One of the most pressing matters within the elder law community is the mistreatment of senior citizens. This is an absolutely horrible crime, and it is difficult to understand how anyone could target some of the most vulnerable members of our society. Sadly, it is a fact of life, and you have to confront it with pragmatism to be in a position to protect yourself.
Shocking Forms of Abuse
The National Council on Aging has covered a lot of ground with regard to the elder abuse problem on their website. They break down the different types of physical abuse that elders are subject to in nursing facilities, and sometimes, in their own homes.
At the top of the list is the direct infliction of physical pain that can result in identifiable injuries. As unthinkable as it may sound, sexual abuse is not without precedent, along with various forms of emotional abuse including acts of intimidation, threats, harassment, and verbal assaults.
In some instances, an elder will be confined, restrained, or isolated when it is not medically necessary. Passive neglect is another form of abuse, and there are incidents of willful deprivation.
If you have reason to suspect that a loved one has been victimized in a nursing home, you could contact a Long-Term Care Ombudsman. These individuals are professionals that volunteer to advocate for long-term care facility residents.
Of course, a crime is a crime, and the police handle such matters. That being said, these cases can be difficult to prove, and an ombudsman will be able to learn the relevant facts and provide the appropriate recommendations.
Elder Financial Abuse and Exploitation
The physical abuse is absolutely devastating on multiple levels, but the despicable deeds do not stop there. Countless elders are abused and exploited financially each and every day, and estimated losses are somewhere in the vicinity of $36.5 billion a year. Yes, you read that right, and it may actually be understated.
Any situation that involves estimation requires projections, including elder abuse. Elder abuse losses are extremely difficult to estimate accurately because so many cases go unreported. The state of New York has stated that there are about 44 unreported cases for every one abused senior citizen that actually comes forward.
Why is this percentage so small? Part of the reason is because many elders never know that they are being abused or exploited. In addition to this, some seniors who are well aware of the fact that they are being victimized intentionally choose to keep it to themselves.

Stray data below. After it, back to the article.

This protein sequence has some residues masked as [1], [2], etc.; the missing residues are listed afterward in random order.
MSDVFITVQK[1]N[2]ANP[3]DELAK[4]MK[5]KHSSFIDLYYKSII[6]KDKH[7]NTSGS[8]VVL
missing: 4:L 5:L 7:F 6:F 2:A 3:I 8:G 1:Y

In far too many cases, the perpetrators are family members and others who are acting as caregivers. The abused elders do not want to get them into trouble in many of these instances, and even if they wouldn’t mind, they do not want to lose the care that they are relying upon.
Of course, the threats are not limited to crimes of opportunity that are committed by people with access. Older Americans are squarely in the cross hairs of scam artists, identity thieves, and ne’er-do-wells of every ilk. They perceive of elders as easy marks, and sometimes lonely seniors will be more open to contact with strangers than they would have been in the past.
Attend a Free Seminar
Our firm is holding a series of informative elder law and estate planning seminars over the coming weeks, and you can really learn a lot if you attend one of these sessions. There is no admission charge, but we do ask that you register in advance, because space is limited.
You can visit our seminar schedule page to check out the dates and obtain detailed registration information.
Schedule an Elder Law Consultation Today!
We are ready, willing, and able to provide assistance if you have concerns about elder abuse or any other issue that senior citizens are facing at the present time. Our attorneys have the ability to make our clients feel comfortable from the outset, and we provide personalized attention, because every situation is different.
If you are ready to take action, you can send us a message to request a consultation appointment or call us at 704-944-3245 in North Carolina (Charlotte, NC or Huntersville, NC) or 606-324-5516 in Ashland, Kentucky, or 859-372-6655 in Florence, KY.